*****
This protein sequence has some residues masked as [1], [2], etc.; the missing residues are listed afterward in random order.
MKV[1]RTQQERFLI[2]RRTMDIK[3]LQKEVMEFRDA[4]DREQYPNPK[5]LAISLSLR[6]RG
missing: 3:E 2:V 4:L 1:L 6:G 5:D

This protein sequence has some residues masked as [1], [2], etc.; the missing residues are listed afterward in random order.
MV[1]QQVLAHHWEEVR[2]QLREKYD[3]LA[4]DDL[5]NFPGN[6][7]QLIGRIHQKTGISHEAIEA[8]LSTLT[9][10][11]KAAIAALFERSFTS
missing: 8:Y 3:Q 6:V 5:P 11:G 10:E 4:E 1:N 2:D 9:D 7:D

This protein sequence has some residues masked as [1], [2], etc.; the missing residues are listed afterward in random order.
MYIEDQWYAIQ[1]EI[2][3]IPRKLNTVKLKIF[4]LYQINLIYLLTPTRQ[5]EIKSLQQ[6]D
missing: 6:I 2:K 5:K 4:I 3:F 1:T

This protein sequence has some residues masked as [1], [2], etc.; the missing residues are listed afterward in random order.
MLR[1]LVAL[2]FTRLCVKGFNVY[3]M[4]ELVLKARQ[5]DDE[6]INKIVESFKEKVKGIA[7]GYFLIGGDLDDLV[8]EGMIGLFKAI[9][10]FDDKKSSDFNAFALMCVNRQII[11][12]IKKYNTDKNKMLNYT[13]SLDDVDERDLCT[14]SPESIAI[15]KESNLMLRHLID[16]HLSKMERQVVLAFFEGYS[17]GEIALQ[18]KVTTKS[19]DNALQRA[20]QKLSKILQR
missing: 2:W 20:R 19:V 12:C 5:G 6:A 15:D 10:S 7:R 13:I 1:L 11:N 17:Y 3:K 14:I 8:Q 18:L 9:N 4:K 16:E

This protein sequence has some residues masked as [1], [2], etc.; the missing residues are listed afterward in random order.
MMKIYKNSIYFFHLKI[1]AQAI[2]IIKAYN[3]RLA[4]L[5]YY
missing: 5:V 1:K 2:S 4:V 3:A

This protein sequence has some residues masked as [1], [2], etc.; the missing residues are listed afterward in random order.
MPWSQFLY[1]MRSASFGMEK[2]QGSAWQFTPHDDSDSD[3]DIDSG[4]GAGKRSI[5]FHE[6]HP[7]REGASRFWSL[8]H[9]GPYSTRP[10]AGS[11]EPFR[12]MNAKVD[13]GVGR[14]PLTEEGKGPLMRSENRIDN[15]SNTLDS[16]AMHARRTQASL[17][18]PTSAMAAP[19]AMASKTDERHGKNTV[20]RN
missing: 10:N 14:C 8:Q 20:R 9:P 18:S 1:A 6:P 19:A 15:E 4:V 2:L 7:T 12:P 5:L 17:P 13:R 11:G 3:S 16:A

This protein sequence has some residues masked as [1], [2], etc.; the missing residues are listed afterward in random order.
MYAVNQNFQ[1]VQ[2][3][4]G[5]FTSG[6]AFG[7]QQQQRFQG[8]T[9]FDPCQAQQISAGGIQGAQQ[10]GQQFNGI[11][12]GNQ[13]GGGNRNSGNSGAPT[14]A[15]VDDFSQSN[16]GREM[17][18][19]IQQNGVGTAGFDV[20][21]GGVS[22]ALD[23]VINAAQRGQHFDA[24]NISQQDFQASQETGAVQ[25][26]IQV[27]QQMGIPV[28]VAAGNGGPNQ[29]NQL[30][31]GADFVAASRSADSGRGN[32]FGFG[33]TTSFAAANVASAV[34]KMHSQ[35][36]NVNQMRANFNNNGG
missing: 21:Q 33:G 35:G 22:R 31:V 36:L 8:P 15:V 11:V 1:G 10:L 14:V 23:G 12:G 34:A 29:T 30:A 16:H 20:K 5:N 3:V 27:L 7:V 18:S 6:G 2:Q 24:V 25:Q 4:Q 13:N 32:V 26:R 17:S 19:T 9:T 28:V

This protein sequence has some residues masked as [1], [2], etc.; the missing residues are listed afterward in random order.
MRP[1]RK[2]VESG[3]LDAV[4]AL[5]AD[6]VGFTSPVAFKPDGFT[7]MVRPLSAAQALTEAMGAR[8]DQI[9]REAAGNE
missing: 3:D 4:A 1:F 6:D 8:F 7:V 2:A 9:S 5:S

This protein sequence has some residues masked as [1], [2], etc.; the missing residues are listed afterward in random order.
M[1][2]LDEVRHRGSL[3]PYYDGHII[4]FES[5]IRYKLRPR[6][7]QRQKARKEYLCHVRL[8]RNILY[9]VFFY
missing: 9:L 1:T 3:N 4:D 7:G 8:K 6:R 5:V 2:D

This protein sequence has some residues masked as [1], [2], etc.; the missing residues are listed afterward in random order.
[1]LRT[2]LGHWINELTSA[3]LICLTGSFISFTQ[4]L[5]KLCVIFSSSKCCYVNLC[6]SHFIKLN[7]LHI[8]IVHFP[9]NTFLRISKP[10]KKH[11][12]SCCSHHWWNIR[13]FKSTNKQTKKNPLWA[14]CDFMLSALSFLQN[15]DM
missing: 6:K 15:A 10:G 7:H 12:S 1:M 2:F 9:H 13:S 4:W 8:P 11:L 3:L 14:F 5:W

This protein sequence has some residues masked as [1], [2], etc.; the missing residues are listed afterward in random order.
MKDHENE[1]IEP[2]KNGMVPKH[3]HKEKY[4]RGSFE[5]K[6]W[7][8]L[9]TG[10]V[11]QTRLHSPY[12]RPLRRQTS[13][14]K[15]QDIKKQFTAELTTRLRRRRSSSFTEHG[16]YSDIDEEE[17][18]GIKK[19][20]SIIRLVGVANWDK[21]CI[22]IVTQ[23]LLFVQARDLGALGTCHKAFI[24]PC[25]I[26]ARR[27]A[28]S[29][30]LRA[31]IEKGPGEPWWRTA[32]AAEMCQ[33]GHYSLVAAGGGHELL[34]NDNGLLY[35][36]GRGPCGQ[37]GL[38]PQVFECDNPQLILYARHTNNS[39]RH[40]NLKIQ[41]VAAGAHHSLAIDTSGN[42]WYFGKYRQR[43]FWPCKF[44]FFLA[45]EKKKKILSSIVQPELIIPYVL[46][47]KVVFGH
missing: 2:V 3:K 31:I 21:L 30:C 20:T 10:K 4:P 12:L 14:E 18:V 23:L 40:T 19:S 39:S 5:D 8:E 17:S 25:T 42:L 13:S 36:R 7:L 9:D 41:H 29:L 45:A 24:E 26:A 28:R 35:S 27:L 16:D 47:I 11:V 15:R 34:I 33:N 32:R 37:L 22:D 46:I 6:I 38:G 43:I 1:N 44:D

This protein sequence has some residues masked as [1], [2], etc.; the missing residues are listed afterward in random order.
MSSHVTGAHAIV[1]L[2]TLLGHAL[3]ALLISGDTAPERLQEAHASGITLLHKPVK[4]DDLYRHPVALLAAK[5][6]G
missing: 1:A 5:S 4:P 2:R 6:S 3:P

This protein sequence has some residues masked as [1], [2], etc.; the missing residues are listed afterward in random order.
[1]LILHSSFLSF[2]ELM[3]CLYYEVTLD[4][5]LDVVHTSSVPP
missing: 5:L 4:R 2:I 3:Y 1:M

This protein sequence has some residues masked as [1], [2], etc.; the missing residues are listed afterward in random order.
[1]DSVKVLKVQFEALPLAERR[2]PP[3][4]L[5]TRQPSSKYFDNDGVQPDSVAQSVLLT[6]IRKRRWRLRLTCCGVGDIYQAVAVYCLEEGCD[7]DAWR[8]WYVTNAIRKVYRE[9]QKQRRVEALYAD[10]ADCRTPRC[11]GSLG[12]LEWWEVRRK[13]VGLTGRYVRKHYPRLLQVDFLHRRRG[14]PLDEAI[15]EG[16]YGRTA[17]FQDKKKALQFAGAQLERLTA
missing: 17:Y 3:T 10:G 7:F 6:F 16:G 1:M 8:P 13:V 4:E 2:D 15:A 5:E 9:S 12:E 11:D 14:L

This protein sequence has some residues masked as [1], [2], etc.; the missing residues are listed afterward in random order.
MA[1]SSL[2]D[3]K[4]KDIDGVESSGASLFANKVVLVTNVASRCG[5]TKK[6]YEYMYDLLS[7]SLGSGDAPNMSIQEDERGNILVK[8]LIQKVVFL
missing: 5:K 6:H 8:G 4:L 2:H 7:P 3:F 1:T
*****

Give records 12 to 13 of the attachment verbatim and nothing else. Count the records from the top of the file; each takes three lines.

This protein sequence has some residues masked as [1], [2], etc.; the missing residues are listed afterward in random order.
MSSHVTGAHAIV[1]L[2]TLLGHAL[3]ALLISGDTAPERLQEAHASGITLLHKPVK[4]DDLYRHPVALLAAK[5][6]G
missing: 1:A 5:S 4:P 2:R 6:S 3:P

This protein sequence has some residues masked as [1], [2], etc.; the missing residues are listed afterward in random order.
[1]LILHSSFLSF[2]ELM[3]CLYYEVTLD[4][5]LDVVHTSSVPP
missing: 5:L 4:R 2:I 3:Y 1:M